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LA Homeowner Says Contractor Took Money and Did Not Do the Work

Rosa Crespin wanted window shutters for her new home. She said she got a good price through Glendora-based Affordable Window Coverings – $1,750 for shutters on six windows. But Crespin said the company offered her the deal only if she paid full price upfront.

“I thought it was a great deal. I was like, wow that’s amazing,” she said. 

Crespin said the shutters were supposed to be installed in four weeks. But that time came and went, and she said the owner of Glendora-based Affordable Window Coverings gave her nothing but excuses. 

“It was always, ‘They’re delayed, backordered, etc.,’” she said.

Crespin said she waited nearly three months and finally asked for a refund, but she didn’t get that either. 

“I work hard for my money. I do overtime, I have three children. You’re not only stealing from me, you’re stealing from my kids,” she said.

According to the Contractors State License Board, which regulates the construction industry, Glendora-based Affordable Window Coverings falls under its jurisdiction. And according to the license board, things were wrong with this job from the start. 

For jobs that cost more than $500, like Crespin’s, the business is required to be licensed by the state. Glendora-based Affordable Window Coverings isn’t. Contractors also aren’t allowed to accept full payment upfront. In fact, they’re only allowed to collect 10% of the contract price or $1,000, whichever is less.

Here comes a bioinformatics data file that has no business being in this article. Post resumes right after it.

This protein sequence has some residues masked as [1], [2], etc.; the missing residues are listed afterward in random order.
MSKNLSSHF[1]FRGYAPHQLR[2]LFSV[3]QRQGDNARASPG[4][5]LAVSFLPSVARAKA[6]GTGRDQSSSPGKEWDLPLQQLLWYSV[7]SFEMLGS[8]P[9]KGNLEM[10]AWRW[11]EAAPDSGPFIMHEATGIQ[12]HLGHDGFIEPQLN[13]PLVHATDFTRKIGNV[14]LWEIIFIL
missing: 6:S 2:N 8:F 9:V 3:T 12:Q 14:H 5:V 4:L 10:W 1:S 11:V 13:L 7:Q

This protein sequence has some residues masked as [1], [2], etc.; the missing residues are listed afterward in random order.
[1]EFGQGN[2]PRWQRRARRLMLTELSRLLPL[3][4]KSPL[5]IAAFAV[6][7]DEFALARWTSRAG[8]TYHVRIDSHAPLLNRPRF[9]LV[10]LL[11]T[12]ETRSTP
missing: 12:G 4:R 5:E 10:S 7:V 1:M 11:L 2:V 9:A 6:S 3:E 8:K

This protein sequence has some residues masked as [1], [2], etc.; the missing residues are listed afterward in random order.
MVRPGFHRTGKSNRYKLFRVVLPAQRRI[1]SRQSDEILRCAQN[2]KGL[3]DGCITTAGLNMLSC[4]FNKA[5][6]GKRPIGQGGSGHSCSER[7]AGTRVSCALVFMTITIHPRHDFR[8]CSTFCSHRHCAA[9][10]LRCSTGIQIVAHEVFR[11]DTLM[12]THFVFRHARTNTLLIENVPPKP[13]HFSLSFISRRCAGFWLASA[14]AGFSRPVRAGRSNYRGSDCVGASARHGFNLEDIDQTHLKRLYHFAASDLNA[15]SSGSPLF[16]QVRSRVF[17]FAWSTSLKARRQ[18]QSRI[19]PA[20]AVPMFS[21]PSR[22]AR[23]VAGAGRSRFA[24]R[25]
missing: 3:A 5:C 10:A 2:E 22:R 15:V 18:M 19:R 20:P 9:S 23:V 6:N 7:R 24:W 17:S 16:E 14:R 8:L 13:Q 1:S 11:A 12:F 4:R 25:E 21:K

“For that project, for $1,750, the most the consumer should pay is $175,” said Samantha DeMelo with the contractor’s board. 

If you have a problem with a contractor, you can file a complaint with the license board, and it can investigate and try to resolve the dispute. The board even has authority to revoke a contractor’s license.  But Crespin’s contractor was not licensed.

“CLSB is limited in what we can do when a contractor is not licensed,” said DeMelo.

The I-Team reached out to Glendora-based Affordable Window Coverings, but no one returned our calls or emails. 

But Crespin did get some unexpected good news: the I-Team reached out to her bank, Bank of America, and it credited her back the money. For that, Crespin is grateful.

“I worked hard for that money. I work hard for everything I have. And for $1,750 to just vanish like that,” she said.

When hiring a contractor

  • Check a contractor’s license status.
  • If a job costs more than $500, the contractor must be licensed.
  • Contractors can only collect 10% of the price of the project or $1,000 upfront, whichever is less.
  • If you have a problem with a contractor, file a complaint with the state.


Source: NBC Los Angeles

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